I have been tracking a set-up for the SPDR Gold Trust ETF (GLD), which I analyze as a proxy for the ...
Can You Play the HFT Game Too?
11/18/2011 8:00 am EST
Although electronic trading has undermined certain strategies, most of the underlying trends are still profitable. Understanding how the strategy works is key.
Futures Truth magazine is the de facto industry standard for the mechanical trading system vetting process. They’ve been publishing and independently testing trading systems since 1985, and currently track and publish the results of more than 700 trading systems.
Their magazine is not one that I subscribe to. However, as a former contributor as both an author and mechanical trading system developer, I still receive the random copy from time to time.
Obviously, the reception of their most recent issue fueled a round of intellectual inquiry into the age-old question, “Will a properly designed and tested mechanical trading system withstand the test of time and the evolution of the markets it trades?” I believe the answer is an unequivocal, “sort of.”
The answer really has two parts. All things being equal, a properly designed system will continue to perform in a statistically characteristic manner in the future just as it has in the past. Unfortunately, when it comes to market evolution, all things are rarely equal.
My first published trading system was called, “DCB-Bond.” It debuted in January of 2000 and has been in and out of the Futures Truth Bond Market Top ten since release. The system was ranked 16th in the most current issue and has averaged more than $3,000 per contract in annual profits for the last five years. This trading program was designed to capture medium term trends and trades about once a month.
All things being equal, searching for medium-term trends in the bond market is still an exploitable niche. The evolution of electronic trading, along with the corresponding shift in trading from the pits of Chicago to the computer screens, hasn’t affected the basic strategy the system uses. While the dynamic nature of the mathematical equations it uses as triggers allow it to adapt to the ever-changing nature of the market’s volatility.
Unfortunately, the evolution of electronic trading and high frequency trading (HFT) has dramatically affected the performance of a suite of short-term trading systems I developed that was published in December of 2005.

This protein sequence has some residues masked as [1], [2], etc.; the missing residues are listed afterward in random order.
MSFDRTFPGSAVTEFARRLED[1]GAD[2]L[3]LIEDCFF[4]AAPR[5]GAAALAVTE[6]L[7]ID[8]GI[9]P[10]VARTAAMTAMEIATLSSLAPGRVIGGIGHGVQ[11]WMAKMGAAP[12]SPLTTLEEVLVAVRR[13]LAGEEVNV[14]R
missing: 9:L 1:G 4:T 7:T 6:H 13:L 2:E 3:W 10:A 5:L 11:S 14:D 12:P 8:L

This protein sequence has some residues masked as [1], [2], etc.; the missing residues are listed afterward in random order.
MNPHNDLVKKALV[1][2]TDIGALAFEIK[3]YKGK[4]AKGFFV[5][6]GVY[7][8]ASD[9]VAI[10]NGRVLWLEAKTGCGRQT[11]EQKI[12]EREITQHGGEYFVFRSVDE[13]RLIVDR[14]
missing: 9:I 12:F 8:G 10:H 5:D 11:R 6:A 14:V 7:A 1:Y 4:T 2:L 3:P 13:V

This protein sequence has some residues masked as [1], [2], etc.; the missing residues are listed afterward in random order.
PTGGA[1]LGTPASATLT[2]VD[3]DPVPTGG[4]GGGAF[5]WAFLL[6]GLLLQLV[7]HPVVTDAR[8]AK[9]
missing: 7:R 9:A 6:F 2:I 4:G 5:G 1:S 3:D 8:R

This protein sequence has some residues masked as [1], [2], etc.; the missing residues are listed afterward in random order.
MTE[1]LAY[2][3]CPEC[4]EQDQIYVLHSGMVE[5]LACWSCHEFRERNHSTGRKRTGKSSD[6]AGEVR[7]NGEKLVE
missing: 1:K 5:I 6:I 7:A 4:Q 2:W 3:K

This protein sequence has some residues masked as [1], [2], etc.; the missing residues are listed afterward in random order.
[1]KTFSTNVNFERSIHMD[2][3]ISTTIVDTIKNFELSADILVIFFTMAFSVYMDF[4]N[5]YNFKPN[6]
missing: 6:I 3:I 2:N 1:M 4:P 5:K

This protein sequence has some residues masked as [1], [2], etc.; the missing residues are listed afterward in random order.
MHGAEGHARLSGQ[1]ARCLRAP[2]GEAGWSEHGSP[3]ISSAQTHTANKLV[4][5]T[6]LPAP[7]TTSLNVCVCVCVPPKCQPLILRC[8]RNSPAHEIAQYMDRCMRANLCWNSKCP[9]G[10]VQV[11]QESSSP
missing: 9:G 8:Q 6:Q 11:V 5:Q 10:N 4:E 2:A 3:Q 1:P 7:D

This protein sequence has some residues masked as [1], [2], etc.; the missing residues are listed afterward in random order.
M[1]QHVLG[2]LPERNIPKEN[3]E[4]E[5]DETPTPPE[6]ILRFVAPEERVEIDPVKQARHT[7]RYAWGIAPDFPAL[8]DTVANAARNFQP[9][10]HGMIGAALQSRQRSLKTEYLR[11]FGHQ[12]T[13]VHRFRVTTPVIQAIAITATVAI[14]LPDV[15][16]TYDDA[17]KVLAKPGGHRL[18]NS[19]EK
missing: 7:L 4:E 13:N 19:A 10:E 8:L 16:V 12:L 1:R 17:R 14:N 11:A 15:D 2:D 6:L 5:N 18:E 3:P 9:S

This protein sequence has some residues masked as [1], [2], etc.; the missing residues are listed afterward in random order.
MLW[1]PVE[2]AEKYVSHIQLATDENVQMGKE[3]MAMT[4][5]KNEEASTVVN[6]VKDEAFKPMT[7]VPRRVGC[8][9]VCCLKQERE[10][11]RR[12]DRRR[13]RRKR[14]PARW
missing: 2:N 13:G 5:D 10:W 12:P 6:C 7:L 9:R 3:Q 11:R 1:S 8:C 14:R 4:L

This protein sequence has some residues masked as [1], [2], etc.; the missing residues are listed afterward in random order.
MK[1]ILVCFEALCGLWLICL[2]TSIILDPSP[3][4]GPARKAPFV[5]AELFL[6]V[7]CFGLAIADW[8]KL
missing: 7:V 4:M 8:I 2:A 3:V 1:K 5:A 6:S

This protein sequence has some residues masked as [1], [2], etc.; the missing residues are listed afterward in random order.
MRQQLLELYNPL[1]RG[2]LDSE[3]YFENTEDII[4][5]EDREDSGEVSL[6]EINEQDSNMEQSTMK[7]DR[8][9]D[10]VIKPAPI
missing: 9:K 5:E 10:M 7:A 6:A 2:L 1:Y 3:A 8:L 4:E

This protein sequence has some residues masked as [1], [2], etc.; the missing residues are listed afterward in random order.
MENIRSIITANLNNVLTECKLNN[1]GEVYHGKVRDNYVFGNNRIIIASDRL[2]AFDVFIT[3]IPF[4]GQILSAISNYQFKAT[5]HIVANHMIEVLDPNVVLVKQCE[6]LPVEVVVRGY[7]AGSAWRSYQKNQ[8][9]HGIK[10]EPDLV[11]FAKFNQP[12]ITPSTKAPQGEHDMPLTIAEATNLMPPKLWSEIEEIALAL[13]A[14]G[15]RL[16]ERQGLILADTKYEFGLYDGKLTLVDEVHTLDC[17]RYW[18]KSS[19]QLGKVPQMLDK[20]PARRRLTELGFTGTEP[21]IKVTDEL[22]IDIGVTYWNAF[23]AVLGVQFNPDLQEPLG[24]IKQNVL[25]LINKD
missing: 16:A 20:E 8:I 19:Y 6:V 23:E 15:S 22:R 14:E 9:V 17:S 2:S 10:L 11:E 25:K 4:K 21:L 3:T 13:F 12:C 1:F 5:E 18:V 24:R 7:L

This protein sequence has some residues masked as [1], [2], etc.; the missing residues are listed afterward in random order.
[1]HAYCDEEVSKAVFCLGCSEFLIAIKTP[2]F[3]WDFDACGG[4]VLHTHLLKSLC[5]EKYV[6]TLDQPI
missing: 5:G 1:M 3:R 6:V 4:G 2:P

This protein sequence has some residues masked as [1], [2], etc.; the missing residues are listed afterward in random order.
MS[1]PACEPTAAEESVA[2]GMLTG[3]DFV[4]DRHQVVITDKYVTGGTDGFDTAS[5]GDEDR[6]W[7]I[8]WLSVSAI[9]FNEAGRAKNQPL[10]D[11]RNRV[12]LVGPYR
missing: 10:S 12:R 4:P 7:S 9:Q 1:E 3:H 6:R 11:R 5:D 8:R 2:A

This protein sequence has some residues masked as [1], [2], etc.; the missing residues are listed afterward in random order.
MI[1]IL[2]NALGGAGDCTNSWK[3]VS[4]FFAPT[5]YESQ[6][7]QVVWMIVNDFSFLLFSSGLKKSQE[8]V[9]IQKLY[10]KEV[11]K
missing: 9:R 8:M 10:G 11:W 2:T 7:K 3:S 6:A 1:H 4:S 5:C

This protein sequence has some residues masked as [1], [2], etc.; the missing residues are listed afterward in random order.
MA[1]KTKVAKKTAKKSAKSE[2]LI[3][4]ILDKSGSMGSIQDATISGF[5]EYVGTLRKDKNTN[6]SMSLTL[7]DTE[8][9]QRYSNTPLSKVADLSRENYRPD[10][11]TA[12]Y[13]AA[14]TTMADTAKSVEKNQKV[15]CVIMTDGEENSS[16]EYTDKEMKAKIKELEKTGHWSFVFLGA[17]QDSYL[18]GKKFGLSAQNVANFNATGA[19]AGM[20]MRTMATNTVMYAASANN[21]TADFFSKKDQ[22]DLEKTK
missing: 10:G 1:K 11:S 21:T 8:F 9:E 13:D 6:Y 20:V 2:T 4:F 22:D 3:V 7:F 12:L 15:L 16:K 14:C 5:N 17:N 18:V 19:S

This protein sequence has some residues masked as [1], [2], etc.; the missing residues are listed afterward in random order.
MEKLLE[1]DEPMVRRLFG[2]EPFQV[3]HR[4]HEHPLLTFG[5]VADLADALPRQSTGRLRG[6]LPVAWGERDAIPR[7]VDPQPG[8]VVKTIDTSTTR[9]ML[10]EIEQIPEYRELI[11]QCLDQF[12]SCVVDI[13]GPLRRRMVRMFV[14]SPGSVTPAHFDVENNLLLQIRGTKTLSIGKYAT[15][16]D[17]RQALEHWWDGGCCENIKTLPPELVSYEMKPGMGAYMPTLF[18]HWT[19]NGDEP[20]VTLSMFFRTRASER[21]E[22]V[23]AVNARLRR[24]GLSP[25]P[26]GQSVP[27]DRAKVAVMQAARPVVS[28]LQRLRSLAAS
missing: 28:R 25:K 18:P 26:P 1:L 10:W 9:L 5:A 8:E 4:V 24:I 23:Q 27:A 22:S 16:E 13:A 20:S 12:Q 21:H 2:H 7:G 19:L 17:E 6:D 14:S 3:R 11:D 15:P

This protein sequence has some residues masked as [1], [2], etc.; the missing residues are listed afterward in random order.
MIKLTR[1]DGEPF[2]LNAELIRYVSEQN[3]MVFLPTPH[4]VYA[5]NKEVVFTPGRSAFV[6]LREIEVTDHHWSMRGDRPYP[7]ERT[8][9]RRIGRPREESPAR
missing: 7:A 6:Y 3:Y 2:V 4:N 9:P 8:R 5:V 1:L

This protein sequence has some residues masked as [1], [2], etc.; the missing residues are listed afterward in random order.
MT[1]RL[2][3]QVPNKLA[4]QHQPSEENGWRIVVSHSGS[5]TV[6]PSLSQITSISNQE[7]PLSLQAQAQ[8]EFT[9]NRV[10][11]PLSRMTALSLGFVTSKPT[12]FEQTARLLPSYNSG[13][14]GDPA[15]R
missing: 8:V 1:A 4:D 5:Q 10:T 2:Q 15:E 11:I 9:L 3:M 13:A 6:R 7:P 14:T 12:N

Historically, markets only traded during their open-outcry market sessions. For example, the grain markets only traded from 10:30 am through 2:15 pm, Monday through Friday. Therefore, overnight market developments or weekend surprises would build up pressure that couldn’t be released until the market actually opened for the next trading session.
The build up of pressure frequently caused the markets to open at a price significantly different from the previous day’s closing price. The suite of systems that I had developed was designed to capitalize on this market behavior.
The program was able to predict with a high degree of accuracy when a market would generate a build up of pressure and open in a predicted direction at a significantly different price than the previous day’s close. The advent of 24-hour access to the markets has eliminated this build up of pressure and undermined the effectiveness of my, “first profitable open” exit technique.
Mechanical trading programs offer many advantages, such as the ability to quantify risk, diversify a portfolio, and provide access to markets one might not normally trade. The downfalls of mechanical systems are faith in the system, discipline, and how to determine whether a system is still viable or has, “blown up.”
The key to the successful utilization of any trading system is understanding how and why it works. Therefore, when the fundamental premise of the system is no longer valid, and all things are no longer equal, it can be taken offline prior to an inevitable drawdown.
Andy Waldock can be found at Commodity & Derivative Advisors.
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